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The Lib Dems are no alternative for the working class

April 8, 2010

According to the Liverpool Echo, Nick Clegg and the Liberal Democrats have targeted Liverpool as they believe they can win the Wavertree seat from Labour. Clegg “said voters in Liverpool felt let down by the Labour party that had come to power in 1997 promising fairness which it had failed to deliver” and he has “made the new Penny Lane community centre Wavertree the first destination in his election tour.”

In his own words;

We are going to [win the seat] by going from doorstep to doorstep and from street to street.

I think people feel so angry and let down by Labour in Liverpool. They were promised so much in 1997.

And after 13 years of Labour we have got lots and lots of young people out of work.

We stand for the fairness people were promised in 1997, but Labour have failed to deliver. Labour has let people down in the North West and people in Liverpool.

The bottom 20% of people in this country now pay more [proportionally] in tax of their income than the top 20%. We have a grotesque tax system.

The bankers are gorging themselves on bonuses while people find it hard to pay their bills here.

We are the only party that plans to give people fairness.

People should not be fooled.

Labour have, indeed, reneged on a lot of promises since they came to power. Both locally and nationally, they have betrayed and abandoned the working class they are supposed to represent. The most obvious example of this lies in their refusal to overturn the repressive anti-union legislation enacted during the Thatcher and Major years. Not to mention the fact that when Royal Mail, British Airways, and Civil Service workers in Liverpool and across the country have attempted to stand up for their rights against injustice, the Labour government condemned them and told them that they were in the wrong for standing up for themselves.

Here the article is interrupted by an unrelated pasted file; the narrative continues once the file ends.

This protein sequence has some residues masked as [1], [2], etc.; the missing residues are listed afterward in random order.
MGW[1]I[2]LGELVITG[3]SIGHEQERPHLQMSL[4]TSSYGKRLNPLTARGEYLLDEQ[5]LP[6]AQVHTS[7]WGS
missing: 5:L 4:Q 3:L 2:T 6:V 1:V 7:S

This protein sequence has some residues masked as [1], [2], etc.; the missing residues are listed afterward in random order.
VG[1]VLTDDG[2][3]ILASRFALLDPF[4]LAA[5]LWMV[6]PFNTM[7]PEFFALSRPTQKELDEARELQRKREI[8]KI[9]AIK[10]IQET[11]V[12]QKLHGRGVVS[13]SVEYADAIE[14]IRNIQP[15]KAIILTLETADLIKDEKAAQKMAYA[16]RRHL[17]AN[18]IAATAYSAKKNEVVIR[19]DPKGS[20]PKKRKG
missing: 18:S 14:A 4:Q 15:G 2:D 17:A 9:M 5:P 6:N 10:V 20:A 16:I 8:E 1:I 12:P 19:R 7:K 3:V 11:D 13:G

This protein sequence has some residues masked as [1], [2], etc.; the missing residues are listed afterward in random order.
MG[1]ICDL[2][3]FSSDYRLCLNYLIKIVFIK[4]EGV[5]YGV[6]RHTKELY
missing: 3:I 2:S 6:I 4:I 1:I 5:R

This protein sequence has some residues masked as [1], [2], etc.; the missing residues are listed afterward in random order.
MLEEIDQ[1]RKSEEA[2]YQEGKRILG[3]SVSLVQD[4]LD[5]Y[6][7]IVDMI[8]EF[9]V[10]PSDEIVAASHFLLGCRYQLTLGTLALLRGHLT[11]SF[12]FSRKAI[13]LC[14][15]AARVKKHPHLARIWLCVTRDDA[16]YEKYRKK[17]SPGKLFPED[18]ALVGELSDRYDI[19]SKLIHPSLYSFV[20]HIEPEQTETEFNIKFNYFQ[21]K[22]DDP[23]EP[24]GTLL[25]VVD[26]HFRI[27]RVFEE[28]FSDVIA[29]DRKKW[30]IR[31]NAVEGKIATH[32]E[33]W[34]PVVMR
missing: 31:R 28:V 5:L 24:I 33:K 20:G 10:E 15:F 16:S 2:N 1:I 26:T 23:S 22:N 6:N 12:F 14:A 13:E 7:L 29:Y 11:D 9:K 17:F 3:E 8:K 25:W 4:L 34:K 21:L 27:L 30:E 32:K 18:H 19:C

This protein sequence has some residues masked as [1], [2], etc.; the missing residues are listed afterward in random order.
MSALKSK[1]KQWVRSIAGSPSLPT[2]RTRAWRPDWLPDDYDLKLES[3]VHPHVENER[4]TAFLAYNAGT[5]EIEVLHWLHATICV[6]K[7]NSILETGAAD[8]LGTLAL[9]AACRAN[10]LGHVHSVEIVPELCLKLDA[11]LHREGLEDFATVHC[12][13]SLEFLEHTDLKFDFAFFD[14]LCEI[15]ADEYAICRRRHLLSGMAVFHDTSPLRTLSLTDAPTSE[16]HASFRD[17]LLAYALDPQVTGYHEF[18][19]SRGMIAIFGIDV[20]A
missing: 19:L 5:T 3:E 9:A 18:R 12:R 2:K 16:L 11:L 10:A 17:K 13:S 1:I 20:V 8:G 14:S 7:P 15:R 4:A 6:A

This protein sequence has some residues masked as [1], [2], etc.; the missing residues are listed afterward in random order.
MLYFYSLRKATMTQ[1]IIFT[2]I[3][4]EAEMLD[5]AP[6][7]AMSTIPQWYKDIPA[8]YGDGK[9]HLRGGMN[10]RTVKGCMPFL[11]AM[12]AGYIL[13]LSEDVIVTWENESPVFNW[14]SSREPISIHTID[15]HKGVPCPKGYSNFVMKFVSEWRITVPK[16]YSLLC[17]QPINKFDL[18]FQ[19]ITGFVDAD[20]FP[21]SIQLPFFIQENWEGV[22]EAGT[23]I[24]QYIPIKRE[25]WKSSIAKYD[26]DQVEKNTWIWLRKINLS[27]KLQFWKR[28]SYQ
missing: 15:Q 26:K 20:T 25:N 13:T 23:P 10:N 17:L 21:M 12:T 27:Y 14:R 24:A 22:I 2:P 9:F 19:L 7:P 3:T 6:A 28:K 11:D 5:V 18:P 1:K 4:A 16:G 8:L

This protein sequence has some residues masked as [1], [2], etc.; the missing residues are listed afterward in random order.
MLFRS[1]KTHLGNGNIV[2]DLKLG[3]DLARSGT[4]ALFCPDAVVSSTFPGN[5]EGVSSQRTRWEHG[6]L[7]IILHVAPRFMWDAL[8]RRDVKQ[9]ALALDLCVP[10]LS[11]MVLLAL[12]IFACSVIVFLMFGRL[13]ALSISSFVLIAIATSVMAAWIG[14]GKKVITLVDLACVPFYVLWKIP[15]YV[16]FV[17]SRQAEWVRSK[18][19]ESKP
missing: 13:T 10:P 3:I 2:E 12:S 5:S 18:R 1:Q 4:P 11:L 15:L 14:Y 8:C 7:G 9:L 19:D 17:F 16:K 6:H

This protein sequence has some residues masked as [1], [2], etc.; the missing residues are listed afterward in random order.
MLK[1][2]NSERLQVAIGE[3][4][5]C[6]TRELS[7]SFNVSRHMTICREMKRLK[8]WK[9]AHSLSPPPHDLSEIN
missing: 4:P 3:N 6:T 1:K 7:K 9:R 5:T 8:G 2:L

But do we really think a Liberal Democrat government will be any different? The Lib Dems talk about “fairness” from an entirely social perspective, and economically they represent no significant change for the working class. Indeed, with Vince Cable having come out as supporting a ban on the right of workers to strike, signs are that they would be just as repressively anti-worker in government as their Labour and Conservative counterparts. In parliament, they have joined every round of condemnation when strikes and industrial disputes have emerged, attacking the workers as unreasonable because they have refused to take abuse, bullying, and the aggressive rollback of hard won rights.

Lib Dems are no more an alterative to Labour than the Conservatives are. All three parties are anti-working class and will only continue to roll back our rights and freedoms in the name of vested business interests. By voting for one or the other, or even a minor party, we are only playing their game in assuming that change requires leaders and an appeal to authority.

Workers must take the mandate for change into our own hands. Don’t vote – organise!

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One Comment
  1. A Marsh permalink
    April 12, 2010 8:09 pm

    Well, Nick Clegg has just been interviewed by Paxman. He can safely criticise the tax system as he is not going to be in a position to change it. Didn’t say anything about VAT, the tax that hits the poor regardless. Also, unless I missed something, he completely ignored green issues and the shortage of public housing – presumably doesn’t want to put off drivers, conspicuous consumers and people who prefer to blame immigration rather than government for the housing shortage.

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